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How to value property in a 'hot' market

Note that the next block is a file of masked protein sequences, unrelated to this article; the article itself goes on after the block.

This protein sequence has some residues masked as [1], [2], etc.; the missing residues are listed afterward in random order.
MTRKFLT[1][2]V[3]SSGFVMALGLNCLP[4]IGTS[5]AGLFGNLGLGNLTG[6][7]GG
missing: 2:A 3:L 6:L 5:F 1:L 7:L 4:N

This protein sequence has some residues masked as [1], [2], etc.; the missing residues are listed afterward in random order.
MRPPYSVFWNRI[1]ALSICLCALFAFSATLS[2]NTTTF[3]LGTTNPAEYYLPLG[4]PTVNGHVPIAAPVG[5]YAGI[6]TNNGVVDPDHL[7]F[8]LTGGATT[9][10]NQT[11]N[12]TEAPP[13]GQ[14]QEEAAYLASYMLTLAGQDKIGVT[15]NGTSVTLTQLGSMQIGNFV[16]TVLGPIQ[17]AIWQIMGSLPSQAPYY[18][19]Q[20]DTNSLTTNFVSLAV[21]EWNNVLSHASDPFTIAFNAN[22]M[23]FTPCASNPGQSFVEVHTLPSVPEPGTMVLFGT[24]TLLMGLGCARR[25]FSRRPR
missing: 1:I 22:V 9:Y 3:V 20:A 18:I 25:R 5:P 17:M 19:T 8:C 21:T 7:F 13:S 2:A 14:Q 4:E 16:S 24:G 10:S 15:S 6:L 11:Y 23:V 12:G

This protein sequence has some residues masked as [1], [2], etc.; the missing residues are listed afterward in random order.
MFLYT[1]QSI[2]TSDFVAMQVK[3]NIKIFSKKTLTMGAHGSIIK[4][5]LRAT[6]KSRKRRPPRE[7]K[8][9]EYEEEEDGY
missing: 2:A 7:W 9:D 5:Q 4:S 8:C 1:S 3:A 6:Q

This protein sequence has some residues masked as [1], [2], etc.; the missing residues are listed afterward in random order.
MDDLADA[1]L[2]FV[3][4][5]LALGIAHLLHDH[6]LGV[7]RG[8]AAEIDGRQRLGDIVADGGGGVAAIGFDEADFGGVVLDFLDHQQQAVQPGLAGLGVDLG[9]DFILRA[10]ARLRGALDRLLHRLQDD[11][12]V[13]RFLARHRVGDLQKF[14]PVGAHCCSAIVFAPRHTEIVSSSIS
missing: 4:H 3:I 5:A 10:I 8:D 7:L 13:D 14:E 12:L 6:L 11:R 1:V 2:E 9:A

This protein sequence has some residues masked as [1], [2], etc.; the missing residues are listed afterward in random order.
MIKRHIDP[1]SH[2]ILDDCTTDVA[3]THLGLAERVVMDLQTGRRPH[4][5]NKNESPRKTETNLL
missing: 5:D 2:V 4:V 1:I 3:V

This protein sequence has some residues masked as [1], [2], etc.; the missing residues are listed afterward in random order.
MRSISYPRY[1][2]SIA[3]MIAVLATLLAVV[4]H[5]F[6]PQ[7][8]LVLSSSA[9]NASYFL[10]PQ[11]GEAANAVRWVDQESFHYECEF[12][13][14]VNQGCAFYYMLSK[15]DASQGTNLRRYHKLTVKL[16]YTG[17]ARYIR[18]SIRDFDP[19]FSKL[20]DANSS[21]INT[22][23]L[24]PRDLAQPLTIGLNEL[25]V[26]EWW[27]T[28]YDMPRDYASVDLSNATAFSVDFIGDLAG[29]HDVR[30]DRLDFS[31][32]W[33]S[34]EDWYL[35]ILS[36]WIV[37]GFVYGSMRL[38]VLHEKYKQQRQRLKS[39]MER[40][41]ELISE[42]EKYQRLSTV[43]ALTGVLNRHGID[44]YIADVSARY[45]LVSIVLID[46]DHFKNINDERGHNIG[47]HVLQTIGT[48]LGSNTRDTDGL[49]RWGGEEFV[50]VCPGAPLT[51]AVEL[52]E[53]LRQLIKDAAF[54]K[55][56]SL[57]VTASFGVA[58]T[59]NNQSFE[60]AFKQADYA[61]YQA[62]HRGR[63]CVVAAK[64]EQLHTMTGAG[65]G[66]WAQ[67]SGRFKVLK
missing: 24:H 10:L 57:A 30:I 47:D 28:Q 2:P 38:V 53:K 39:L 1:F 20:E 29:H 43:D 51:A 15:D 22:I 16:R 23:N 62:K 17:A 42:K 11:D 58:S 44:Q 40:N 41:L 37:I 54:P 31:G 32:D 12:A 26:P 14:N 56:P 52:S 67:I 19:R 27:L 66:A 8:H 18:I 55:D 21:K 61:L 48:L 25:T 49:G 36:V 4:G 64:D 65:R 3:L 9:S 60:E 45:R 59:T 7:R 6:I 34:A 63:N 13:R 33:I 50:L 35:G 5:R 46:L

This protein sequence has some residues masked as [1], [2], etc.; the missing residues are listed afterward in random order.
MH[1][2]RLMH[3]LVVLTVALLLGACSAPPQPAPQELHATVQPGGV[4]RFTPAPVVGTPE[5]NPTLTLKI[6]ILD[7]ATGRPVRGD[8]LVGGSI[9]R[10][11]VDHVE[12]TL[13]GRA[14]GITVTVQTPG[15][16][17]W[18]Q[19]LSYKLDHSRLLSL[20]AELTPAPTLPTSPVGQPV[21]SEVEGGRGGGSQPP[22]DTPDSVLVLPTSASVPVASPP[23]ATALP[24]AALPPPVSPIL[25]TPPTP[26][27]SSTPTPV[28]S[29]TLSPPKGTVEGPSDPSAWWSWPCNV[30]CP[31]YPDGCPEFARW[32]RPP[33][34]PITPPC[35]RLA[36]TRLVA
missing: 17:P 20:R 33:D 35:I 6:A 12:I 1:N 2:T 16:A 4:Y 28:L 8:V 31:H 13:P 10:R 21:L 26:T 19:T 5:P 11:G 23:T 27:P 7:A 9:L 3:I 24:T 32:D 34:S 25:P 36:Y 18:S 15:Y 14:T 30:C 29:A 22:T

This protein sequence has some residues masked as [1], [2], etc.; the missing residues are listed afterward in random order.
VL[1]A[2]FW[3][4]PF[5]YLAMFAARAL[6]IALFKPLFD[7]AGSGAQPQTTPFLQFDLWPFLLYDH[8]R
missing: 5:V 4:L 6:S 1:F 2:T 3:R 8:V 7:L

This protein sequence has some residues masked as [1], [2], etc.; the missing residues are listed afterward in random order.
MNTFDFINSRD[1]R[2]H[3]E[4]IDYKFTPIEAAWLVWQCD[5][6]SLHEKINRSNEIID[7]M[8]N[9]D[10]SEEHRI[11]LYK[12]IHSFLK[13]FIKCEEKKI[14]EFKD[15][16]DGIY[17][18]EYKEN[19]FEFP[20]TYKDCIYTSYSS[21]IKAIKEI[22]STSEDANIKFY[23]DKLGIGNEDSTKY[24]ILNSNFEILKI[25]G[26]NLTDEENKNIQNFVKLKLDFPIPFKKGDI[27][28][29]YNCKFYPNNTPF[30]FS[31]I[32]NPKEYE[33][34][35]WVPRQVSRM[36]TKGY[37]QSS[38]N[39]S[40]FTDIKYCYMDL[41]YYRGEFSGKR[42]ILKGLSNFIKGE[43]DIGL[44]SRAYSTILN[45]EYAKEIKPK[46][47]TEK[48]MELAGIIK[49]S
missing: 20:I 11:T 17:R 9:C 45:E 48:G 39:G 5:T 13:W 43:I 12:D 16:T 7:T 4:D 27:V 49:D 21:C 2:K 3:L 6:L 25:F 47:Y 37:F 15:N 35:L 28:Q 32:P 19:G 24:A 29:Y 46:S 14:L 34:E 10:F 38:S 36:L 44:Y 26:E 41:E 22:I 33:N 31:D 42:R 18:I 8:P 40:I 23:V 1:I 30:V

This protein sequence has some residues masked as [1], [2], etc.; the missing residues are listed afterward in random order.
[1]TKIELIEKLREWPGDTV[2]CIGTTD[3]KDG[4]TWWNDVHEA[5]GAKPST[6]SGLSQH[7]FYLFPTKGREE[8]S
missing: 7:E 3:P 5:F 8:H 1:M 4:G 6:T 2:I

old buckenham posted a topic in General property discussionHello, I have question for anyone who wants to contribute please.... How do you value a property in a 'hot' or quickly inflating market? For the last year or so, I have found it really challenging to confidently assess the value of residential property in the UK. The normal method I would use, which is mainly Rightmove/Zoopla sold prices for the street and immediately surrounding streets has started to bear very little resemblance to what properties are selling for in the current market. I started to pay more attention to the 'Under Offer' section on Rightmove to get a sense of buyer demand on pricing, but for most properties this is currently significantly higher than sold prices...showing that demand is causing fast inflation in most areas. I would previously usually ignore 'For Sale' prices as these are estate agent valuations, which are generally optimistic and often end up being negotiated down or reduced by the seller. However, it does seem in the current market that there are less properties being reduced in price than in previous years. As the majority of properties are bought with residential mortgages, RICS surveyors are obviously approving the valuations on these properties, even though they are often 10-30% higher than the previous sold prices in that local area. I would really like to get a better understanding of how this calculation is made. Are there certain tools, methods, formulas etc (other than the ones I mention in this post) that can be used to confidently tell that a property is correctly valued when it is priced significantly higher than previous sold prices in that area? I always used to ignore the Zoopla home values estimates https://www.zoopla.co.uk/home-values/ - these are so wide ranging that I felt I couldn't use them to accurately predict what most properties would sell for. However, recently I realised that they presumably include 'under offer' prices and some element of % market inflation into their value calculations...and now I am actually finding that the 'High' estimate in this tool is a closer indication to what most properties are selling for than using Rightmove sold prices. Do you include an element of market forecasting in the valuation, as a way of future proofing the risk? For example, if the Savills residential property forecast for that region shows a predicted 4% increase in the next year...would that be used as a buffer to offset the lack of proof available from sold prices due to the inflated value being paid for the property? It seems that as long as the mortgage deposit (e.g. a minimum of 10% for residential and 25% buy-to-let) is more than the uncertainty or margin of error around the valuation, that lenders are probably not too bothered about inflated values, because they know they could repossess the property and sell it for enough to cover their costs and profit? Obviously this scenario is very bad for the property owner who overpays and then has to sell but unfortunately one of the consequences of a housing crash. Finally, auction guide prices. These would usually be set at least 15-25% below what the same property would achieve on the open market, based on sold prices. However, I have recently looked at some new listings for upcoming auctions and many of the guide prices are higher than Rightmove sold prices for the area. This suggests to me that even the 'discount' end of the market is undergoing such strong inflation that valuing a property is more of a leap of faith than a considered calculation at the moment. How do you know that the prices properties are selling for are not overly inflated and would cause negative equity if the market crashes in the next few years? Obviously choosing high yielding BTL properties with the intention of holding them long term would mitigate this risk to a certain extent...but it would mean you wouldn't be able to remortgage to withdraw funds for further investment for potentially quite a long time. Any feedback and advice would be appreciated please. I am interested from both a BTL and flipping perspective, but also as a home owner. Many thanks, James